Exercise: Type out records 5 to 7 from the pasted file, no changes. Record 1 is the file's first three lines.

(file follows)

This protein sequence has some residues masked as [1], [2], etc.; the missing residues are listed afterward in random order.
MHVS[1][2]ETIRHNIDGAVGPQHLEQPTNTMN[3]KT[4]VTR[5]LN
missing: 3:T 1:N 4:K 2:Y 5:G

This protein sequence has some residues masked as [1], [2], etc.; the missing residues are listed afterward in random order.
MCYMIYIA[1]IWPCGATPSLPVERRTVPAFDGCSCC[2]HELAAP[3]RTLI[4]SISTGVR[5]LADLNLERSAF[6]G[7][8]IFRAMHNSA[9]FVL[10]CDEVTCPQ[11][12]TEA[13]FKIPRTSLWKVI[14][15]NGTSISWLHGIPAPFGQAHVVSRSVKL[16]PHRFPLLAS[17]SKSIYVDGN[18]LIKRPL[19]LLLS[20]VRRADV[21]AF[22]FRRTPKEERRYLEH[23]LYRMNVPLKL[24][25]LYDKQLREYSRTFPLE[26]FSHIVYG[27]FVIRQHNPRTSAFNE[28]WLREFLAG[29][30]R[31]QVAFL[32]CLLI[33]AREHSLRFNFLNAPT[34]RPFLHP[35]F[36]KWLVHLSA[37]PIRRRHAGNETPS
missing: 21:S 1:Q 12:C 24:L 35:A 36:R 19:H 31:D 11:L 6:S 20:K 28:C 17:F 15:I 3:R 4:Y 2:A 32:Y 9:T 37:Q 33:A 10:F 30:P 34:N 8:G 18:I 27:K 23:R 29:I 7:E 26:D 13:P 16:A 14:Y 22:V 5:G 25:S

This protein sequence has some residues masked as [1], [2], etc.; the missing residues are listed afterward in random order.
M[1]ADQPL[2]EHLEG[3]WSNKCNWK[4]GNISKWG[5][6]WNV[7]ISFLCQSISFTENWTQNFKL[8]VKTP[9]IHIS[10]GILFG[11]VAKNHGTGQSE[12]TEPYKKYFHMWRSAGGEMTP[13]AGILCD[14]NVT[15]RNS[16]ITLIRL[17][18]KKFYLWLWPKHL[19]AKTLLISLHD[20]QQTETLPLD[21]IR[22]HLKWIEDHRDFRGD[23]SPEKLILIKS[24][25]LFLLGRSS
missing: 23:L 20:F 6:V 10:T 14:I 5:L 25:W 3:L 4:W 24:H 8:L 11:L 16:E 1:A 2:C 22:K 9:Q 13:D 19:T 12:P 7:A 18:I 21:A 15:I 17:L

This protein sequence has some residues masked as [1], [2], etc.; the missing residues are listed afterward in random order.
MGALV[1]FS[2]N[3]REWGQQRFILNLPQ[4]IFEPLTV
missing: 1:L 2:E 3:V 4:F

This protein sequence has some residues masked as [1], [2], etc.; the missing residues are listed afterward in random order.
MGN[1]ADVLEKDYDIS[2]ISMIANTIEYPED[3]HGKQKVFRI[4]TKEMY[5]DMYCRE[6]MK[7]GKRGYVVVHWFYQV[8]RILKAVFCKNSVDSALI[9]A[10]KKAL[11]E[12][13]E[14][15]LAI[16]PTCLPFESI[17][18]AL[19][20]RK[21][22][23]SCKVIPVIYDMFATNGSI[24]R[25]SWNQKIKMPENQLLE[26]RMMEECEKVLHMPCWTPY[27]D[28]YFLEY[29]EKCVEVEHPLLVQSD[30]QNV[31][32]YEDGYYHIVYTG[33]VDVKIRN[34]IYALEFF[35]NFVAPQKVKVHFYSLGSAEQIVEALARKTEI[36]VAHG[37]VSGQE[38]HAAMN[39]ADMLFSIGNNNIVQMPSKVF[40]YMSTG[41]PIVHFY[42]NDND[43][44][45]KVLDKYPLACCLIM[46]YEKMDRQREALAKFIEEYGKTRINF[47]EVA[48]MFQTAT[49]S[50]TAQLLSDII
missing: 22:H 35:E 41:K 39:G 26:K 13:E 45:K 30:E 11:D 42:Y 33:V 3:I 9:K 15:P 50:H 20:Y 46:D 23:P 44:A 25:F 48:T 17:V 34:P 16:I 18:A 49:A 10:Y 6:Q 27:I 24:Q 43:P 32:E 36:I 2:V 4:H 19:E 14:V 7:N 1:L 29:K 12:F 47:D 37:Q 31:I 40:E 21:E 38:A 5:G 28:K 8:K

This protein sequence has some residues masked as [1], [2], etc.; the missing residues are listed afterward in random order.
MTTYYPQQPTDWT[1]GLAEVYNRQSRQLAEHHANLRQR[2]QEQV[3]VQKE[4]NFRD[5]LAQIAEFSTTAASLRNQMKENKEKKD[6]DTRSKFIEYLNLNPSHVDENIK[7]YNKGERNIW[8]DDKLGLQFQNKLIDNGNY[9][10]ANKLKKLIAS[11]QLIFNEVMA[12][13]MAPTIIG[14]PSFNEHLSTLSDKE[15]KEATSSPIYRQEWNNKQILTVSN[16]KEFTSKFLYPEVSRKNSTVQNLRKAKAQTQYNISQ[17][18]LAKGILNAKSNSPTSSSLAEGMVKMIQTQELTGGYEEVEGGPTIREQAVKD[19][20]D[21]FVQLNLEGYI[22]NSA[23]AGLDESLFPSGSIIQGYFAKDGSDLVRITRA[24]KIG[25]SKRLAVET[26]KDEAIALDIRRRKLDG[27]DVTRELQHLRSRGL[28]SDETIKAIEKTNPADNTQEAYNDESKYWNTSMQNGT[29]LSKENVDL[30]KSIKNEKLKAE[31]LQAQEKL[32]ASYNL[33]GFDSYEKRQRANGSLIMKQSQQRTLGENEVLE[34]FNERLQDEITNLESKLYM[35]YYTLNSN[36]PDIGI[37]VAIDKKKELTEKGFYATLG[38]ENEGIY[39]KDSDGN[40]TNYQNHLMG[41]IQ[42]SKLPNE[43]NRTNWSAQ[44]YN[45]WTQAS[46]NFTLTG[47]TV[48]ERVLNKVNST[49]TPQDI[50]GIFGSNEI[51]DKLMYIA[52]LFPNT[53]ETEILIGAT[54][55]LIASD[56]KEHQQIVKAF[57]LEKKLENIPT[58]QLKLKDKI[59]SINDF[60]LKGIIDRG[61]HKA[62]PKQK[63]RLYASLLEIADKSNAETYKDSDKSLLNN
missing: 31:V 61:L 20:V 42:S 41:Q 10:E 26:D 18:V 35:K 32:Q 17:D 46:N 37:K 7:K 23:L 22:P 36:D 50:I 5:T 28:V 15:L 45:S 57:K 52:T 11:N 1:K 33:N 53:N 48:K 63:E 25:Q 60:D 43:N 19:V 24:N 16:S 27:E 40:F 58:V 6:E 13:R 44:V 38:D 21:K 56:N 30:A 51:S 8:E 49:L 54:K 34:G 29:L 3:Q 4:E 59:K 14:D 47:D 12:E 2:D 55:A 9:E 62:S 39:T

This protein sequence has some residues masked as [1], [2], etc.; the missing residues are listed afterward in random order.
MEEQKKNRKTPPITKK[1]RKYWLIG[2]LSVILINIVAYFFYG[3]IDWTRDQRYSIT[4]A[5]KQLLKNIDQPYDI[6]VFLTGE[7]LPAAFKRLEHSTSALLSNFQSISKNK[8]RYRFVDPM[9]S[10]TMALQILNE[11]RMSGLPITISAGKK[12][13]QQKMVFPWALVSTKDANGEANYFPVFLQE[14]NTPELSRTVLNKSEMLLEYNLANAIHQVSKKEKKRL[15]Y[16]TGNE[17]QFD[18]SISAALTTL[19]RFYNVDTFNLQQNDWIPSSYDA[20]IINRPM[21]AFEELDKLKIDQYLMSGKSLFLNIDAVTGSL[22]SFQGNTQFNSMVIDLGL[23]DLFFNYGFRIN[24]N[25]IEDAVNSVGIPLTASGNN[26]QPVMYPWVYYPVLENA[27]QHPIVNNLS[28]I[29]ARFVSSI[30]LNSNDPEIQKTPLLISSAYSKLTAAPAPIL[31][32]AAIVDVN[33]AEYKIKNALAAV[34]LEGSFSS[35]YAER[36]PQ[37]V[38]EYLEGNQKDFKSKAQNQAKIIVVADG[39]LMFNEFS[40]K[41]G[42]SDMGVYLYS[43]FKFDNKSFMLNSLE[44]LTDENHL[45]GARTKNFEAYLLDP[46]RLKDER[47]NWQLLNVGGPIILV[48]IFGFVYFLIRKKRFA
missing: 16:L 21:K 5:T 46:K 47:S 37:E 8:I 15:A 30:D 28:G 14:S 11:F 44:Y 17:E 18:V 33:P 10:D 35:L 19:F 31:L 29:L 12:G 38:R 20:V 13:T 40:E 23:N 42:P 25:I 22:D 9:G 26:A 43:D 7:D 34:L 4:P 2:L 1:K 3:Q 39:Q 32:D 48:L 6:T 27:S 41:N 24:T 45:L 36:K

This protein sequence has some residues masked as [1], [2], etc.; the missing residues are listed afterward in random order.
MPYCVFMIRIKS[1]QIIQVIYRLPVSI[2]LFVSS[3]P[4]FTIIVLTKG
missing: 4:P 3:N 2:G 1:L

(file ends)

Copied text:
This protein sequence has some residues masked as [1], [2], etc.; the missing residues are listed afterward in random order.
MGN[1]ADVLEKDYDIS[2]ISMIANTIEYPED[3]HGKQKVFRI[4]TKEMY[5]DMYCRE[6]MK[7]GKRGYVVVHWFYQV[8]RILKAVFCKNSVDSALI[9]A[10]KKAL[11]E[12][13]E[14][15]LAI[16]PTCLPFESI[17][18]AL[19][20]RK[21][22][23]SCKVIPVIYDMFATNGSI[24]R[25]SWNQKIKMPENQLLE[26]RMMEECEKVLHMPCWTPY[27]D[28]YFLEY[29]EKCVEVEHPLLVQSD[30]QNV[31][32]YEDGYYHIVYTG[33]VDVKIRN[34]IYALEFF[35]NFVAPQKVKVHFYSLGSAEQIVEALARKTEI[36]VAHG[37]VSGQE[38]HAAMN[39]ADMLFSIGNNNIVQMPSKVF[40]YMSTG[41]PIVHFY[42]NDND[43][44][45]KVLDKYPLACCLIM[46]YEKMDRQREALAKFIEEYGKTRINF[47]EVA[48]MFQTAT[49]S[50]TAQLLSDII
missing: 22:H 35:E 41:K 39:G 26:K 13:E 45:K 30:E 11:D 42:Y 33:V 3:I 9:K 15:P 50:H 20:Y 46:D 23:P 44:A 25:F 48:T 17:V 34:P 16:I 18:A 49:A 10:Y 6:Q 27:I 24:Q 43:P 32:E 36:I 2:V 4:H 19:E 14:V 7:N 1:L 29:K 12:F 47:D 37:Q 31:I 40:E 21:E 38:A 5:G 28:K 8:K

This protein sequence has some residues masked as [1], [2], etc.; the missing residues are listed afterward in random order.
MTTYYPQQPTDWT[1]GLAEVYNRQSRQLAEHHANLRQR[2]QEQV[3]VQKE[4]NFRD[5]LAQIAEFSTTAASLRNQMKENKEKKD[6]DTRSKFIEYLNLNPSHVDENIK[7]YNKGERNIW[8]DDKLGLQFQNKLIDNGNY[9][10]ANKLKKLIAS[11]QLIFNEVMA[12][13]MAPTIIG[14]PSFNEHLSTLSDKE[15]KEATSSPIYRQEWNNKQILTVSN[16]KEFTSKFLYPEVSRKNSTVQNLRKAKAQTQYNISQ[17][18]LAKGILNAKSNSPTSSSLAEGMVKMIQTQELTGGYEEVEGGPTIREQAVKD[19][20]D[21]FVQLNLEGYI[22]NSA[23]AGLDESLFPSGSIIQGYFAKDGSDLVRITRA[24]KIG[25]SKRLAVET[26]KDEAIALDIRRRKLDG[27]DVTRELQHLRSRGL[28]SDETIKAIEKTNPADNTQEAYNDESKYWNTSMQNGT[29]LSKENVDL[30]KSIKNEKLKAE[31]LQAQEKL[32]ASYNL[33]GFDSYEKRQRANGSLIMKQSQQRTLGENEVLE[34]FNERLQDEITNLESKLYM[35]YYTLNSN[36]PDIGI[37]VAIDKKKELTEKGFYATLG[38]ENEGIY[39]KDSDGN[40]TNYQNHLMG[41]IQ[42]SKLPNE[43]NRTNWSAQ[44]YN[45]WTQAS[46]NFTLTG[47]TV[48]ERVLNKVNST[49]TPQDI[50]GIFGSNEI[51]DKLMYIA[52]LFPNT[53]ETEILIGAT[54][55]LIASD[56]KEHQQIVKAF[57]LEKKLENIPT[58]QLKLKDKI[59]SINDF[60]LKGIIDRG[61]HKA[62]PKQK[63]RLYASLLEIADKSNAETYKDSDKSLLNN
missing: 31:V 61:L 20:V 42:S 41:Q 10:E 26:D 18:V 35:K 32:Q 17:D 46:N 37:K 7:K 23:L 22:P 36:D 50:I 5:T 28:V 15:L 45:S 57:K 52:T 11:N 1:K 33:N 53:N 48:K 63:E 25:Q 60:D 43:N 19:V 24:N 16:S 27:E 40:F 58:V 6:E 13:R 44:V 38:D 21:K 56:N 30:A 51:S 8:E 49:L 54:K 34:G 29:L 3:Q 4:E 59:K 14:D 47:D 12:E 2:D 55:A 9:E 62:S 39:T

This protein sequence has some residues masked as [1], [2], etc.; the missing residues are listed afterward in random order.
MEEQKKNRKTPPITKK[1]RKYWLIG[2]LSVILINIVAYFFYG[3]IDWTRDQRYSIT[4]A[5]KQLLKNIDQPYDI[6]VFLTGE[7]LPAAFKRLEHSTSALLSNFQSISKNK[8]RYRFVDPM[9]S[10]TMALQILNE[11]RMSGLPITISAGKK[12][13]QQKMVFPWALVSTKDANGEANYFPVFLQE[14]NTPELSRTVLNKSEMLLEYNLANAIHQVSKKEKKRL[15]Y[16]TGNE[17]QFD[18]SISAALTTL[19]RFYNVDTFNLQQNDWIPSSYDA[20]IINRPM[21]AFEELDKLKIDQYLMSGKSLFLNIDAVTGSL[22]SFQGNTQFNSMVIDLGL[23]DLFFNYGFRIN[24]N[25]IEDAVNSVGIPLTASGNN[26]QPVMYPWVYYPVLENA[27]QHPIVNNLS[28]I[29]ARFVSSI[30]LNSNDPEIQKTPLLISSAYSKLTAAPAPIL[31][32]AAIVDVN[33]AEYKIKNALAAV[34]LEGSFSS[35]YAER[36]PQ[37]V[38]EYLEGNQKDFKSKAQNQAKIIVVADG[39]LMFNEFS[40]K[41]G[42]SDMGVYLYS[43]FKFDNKSFMLNSLE[44]LTDENHL[45]GARTKNFEAYLLDP[46]RLKDER[47]NWQLLNVGGPIILV[48]IFGFVYFLIRKKRFA
missing: 16:L 21:K 5:T 46:K 47:S 37:E 8:I 15:A 30:D 28:G 14:S 11:F 44:Y 17:E 18:V 33:P 10:D 35:L 19:F 31:L 29:L 12:G 38:R 20:V 13:T 40:E 23:N 42:P 25:I 22:D 9:G 26:A 43:D 7:D 34:L 4:P 2:L 1:K 3:Q 39:Q 32:D 48:L 6:T 27:S 41:N 24:T 45:L 36:K